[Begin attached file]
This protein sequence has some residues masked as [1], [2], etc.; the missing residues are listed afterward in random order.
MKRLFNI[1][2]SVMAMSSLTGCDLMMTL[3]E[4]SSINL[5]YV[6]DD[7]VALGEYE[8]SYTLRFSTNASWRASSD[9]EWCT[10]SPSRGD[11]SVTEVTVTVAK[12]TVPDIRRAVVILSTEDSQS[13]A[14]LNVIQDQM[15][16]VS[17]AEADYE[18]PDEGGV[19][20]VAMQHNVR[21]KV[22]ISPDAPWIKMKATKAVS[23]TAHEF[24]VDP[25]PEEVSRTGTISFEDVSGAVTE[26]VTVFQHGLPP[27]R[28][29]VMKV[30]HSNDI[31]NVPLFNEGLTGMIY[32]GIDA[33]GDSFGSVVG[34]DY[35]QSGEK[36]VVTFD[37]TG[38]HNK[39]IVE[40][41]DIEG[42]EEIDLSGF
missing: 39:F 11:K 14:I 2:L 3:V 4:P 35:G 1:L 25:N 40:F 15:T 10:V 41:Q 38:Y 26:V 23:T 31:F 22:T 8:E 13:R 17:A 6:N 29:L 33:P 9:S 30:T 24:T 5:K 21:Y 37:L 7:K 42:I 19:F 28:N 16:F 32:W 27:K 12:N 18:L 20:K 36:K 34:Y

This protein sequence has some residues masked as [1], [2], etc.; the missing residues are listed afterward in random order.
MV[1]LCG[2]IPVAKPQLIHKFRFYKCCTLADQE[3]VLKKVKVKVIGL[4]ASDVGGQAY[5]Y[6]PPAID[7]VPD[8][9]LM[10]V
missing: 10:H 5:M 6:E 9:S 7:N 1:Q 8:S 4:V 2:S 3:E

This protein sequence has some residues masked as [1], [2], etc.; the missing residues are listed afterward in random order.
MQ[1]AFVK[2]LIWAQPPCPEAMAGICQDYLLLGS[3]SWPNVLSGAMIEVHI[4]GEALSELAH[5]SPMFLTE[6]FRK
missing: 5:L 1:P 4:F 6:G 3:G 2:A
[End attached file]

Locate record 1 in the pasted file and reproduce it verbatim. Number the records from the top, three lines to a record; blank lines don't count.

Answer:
This protein sequence has some residues masked as [1], [2], etc.; the missing residues are listed afterward in random order.
MKRLFNI[1][2]SVMAMSSLTGCDLMMTL[3]E[4]SSINL[5]YV[6]DD[7]VALGEYE[8]SYTLRFSTNASWRASSD[9]EWCT[10]SPSRGD[11]SVTEVTVTVAK[12]TVPDIRRAVVILSTEDSQS[13]A[14]LNVIQDQM[15][16]VS[17]AEADYE[18]PDEGGV[19][20]VAMQHNVR[21]KV[22]ISPDAPWIKMKATKAVS[23]TAHEF[24]VDP[25]PEEVSRTGTISFEDVSGAVTE[26]VTVFQHGLPP[27]R[28][29]VMKV[30]HSNDI[31]NVPLFNEGLTGMIY[32]GIDA[33]GDSFGSVVG[34]DY[35]QSGEK[36]VVTFD[37]TG[38]HNK[39]IVE[40][41]DIEG[42]EEIDLSGF
missing: 39:F 11:K 14:I 2:L 3:V 4:P 35:G 1:L 25:N 40:F 15:T 10:V 41:Q 38:Y 26:V 23:T 31:F 22:T 8:E 13:R 17:A 6:N 29:L 33:P 9:S 30:T 24:T 5:K 21:Y 37:L 7:K 42:I 19:F 28:N 16:F 32:W 27:K 12:N 18:L 20:K 36:K 34:Y